Passion des Cuivres – Passion for Brass
The Romantic Sound
The ensemble "Passion des Cuivres" is unique in Germany and, indeed, unique throughout Europe. It was founded in 2004 and sees its mission in making audible the tonal intentions of Romantic composers.
The drastic changes in the sound ideal of the 19th century sparked very interesting developments such as the perfecting of musical instruments. Practical requirements for the making of brass instruments involved first and foremost the chromatic scale, a stronger dynamic and an expanded set of more differentiated timbres. Original historic musical instruments or their replicas allow the listener to discover and tap into a very special sound culture.
Romanticism in Music
The term Romanticism refers to a style and art movement that was able to achieve a captivating impact in literature, painting and music, and that shaped the entire 19th century. Romanticism is characterized by the presentation of subjective experiences, dream worlds, longings, desires and emotions. In contrast to the music of the "Viennese Classicism", the composers then used freer, more open forms, an advanced harmony and programmatic ideas. Furthermore they involved additional musical instruments and even invented new ones.
Romanticism accommodates the people’s desire to address emotions, suspicions and fears, and to generalize these feelings in an artistical way. "Passion des Cuivres" prefers this momentum in their programmes. Yet, it goes without saying that the ensemble is certainly able to widen this scope.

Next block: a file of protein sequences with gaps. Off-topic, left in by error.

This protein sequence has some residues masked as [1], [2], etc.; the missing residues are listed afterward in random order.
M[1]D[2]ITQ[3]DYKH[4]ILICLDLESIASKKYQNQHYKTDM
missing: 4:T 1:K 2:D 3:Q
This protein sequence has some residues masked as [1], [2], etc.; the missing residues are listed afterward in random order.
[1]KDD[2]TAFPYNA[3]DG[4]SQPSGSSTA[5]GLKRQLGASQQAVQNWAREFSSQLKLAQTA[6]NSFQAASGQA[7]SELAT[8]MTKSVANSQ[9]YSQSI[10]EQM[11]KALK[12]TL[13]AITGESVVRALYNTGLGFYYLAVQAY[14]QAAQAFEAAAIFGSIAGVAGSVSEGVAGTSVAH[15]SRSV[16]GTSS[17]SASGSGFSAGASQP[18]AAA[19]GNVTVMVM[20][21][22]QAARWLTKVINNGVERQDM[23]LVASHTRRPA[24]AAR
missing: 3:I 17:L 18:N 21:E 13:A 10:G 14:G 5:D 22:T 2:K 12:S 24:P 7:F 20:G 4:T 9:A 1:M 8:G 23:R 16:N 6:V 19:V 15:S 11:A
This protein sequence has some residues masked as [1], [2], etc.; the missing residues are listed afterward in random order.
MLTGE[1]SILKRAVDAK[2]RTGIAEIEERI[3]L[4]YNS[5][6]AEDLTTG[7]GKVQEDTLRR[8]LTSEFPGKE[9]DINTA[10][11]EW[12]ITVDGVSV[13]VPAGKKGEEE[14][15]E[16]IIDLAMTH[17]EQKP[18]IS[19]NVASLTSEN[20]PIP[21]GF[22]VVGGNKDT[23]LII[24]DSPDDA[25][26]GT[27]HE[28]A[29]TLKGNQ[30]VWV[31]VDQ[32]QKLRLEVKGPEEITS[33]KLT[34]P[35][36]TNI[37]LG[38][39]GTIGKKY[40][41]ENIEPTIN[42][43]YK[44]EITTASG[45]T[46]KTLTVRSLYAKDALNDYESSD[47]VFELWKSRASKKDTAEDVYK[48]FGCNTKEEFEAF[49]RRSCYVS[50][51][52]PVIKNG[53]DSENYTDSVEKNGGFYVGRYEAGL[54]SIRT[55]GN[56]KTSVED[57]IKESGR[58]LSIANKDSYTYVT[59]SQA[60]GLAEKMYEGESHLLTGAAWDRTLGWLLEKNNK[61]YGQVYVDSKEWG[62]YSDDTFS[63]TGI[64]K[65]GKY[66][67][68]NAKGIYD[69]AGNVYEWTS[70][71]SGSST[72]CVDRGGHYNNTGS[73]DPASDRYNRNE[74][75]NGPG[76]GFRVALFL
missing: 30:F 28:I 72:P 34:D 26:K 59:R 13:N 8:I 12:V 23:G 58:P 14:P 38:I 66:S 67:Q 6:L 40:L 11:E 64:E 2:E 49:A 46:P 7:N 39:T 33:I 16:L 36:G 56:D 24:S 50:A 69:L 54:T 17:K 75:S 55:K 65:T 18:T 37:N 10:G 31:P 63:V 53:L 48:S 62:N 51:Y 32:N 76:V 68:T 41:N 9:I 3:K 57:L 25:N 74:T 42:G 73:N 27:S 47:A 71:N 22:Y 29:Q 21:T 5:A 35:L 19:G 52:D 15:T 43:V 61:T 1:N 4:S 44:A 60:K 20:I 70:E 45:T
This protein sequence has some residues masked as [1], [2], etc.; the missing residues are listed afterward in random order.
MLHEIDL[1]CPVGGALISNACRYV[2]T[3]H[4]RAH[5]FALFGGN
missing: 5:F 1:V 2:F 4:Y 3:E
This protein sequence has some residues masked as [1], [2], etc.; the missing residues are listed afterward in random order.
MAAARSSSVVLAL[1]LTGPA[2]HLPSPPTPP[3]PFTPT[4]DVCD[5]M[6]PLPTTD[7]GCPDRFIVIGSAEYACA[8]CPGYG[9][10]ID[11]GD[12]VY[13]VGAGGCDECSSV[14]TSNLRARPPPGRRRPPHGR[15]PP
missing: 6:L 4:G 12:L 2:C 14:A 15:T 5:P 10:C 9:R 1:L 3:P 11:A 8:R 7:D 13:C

Due to their in-depth knowledge, their long-standing performance and playing experience the members of the ensemble "Passion des Cuivres" also serve as advisers and contact persons for the cast and instrumentation of brass players for large-scale Romantic orchestras. In addition to the regular core group the ensemble is also always able to put you in contact with other experienced musicians who play historic wind and brass instruments.
Brass Players in the 19th Century
Despite the disappearance of the trumpeter’s and hornists’ art of clarino playing at the end of the 18th century the art of brass playing did not perish - quite the contrary. Newly established associations, clubs and military bands began to replace the waits (also called “stadtpfeifer”) who were organized in guilds. Wind ensembles and brassbands took over the representation and entertainment of the clubs and associations in the 19th century. Due to the industrial manufacturing of steadily improving metal wind instruments and the great demand for affordable musical instruments the number of minstrels and musicians increased almost explosively. Since the most important task of the civilian and military brass bands was to play at open air concerts in public spaces and parks, many composers had a particular interest in introducing their latest opera melodies through arangements for brass instruments. In this way regional brass bands became important in conveying the contemporary music of the 19th century.
The Artists of the Ensemble: